Have you ever listened to a recording played at a fast speed? This is commonly done in video or audio editing to search through a large volume of material in a short time. Normally, when speech is sped up, the pitch is also changed, causing the recorded voices to sound like the chipmunk characters that some of us listened to, or watched, as children. Even when the pitch is shifted to restore it to its original level, it is often difficult to understand the individual words. The system designed by Japan’s STRL has changed that.
Their new technology maintains the original timber and pitch of the speech, while playing it back at a faster rate. The playback rate is varied adaptively, which allows listeners to comprehend what is being said even at speeds that are five times the normal rate.
This system also benefits elderly listeners by slowing down radio broadcasts or the audio in television programs. It is common for older people to have some degree of hearing impairment, for various reasons. This disability might include a difficulty in perceiving specific frequencies, a weaker cognitive capacity, or a problem understanding speech with a large amount of background noise. It has also been found that with age comes a decreased ability to comprehend rapid speech. At the same time, the population statistics of many countries have forecast that twenty years from now, twenty five percent of the radio and television audience will be sixty five years of age or older. In order to reach this audience, STRL felt that something had to be done. Since it seemed unlikely that television announcers would slow down, they applied the speech rate conversion technology to solve this problem. Again, the pitch and timber are maintained, while the rate of speech is adjusted. By shortening the pauses between sentences, the slowed speech can be presented in real time. In addition to the Japanese language, it can be used for English, German, Chinese, French, and other languages. The technology is used on NHK’s online news service, and has also been incorporated into several consumer radio and television systems. As a result, they won an Asahi Shimbun Invention Award in 2008.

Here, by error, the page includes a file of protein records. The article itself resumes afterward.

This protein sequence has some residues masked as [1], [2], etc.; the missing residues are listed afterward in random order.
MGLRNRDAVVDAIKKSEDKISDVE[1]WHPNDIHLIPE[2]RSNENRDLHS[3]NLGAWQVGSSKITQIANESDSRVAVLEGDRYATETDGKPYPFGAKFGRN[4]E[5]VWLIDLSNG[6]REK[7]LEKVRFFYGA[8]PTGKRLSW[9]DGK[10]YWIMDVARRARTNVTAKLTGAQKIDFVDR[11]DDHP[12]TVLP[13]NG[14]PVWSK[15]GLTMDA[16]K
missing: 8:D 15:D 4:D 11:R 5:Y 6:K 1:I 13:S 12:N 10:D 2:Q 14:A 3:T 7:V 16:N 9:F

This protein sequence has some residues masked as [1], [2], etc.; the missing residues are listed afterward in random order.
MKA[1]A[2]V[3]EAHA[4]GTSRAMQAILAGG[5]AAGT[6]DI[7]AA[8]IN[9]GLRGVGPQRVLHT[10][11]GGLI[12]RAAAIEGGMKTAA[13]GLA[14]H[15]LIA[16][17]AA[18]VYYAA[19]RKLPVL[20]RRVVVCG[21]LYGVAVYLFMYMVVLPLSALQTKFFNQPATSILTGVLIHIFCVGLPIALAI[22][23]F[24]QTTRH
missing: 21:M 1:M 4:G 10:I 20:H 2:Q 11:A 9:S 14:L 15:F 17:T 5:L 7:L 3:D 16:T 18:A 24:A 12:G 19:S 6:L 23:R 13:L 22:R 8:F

The world continues to speed up, and we continue to age. Whether you’re working at a job where you need to search through large quantities of video or audio material, or you would just like to be able to understand what the news announcer is saying, this new speech rate conversion technology may make your life a little easier.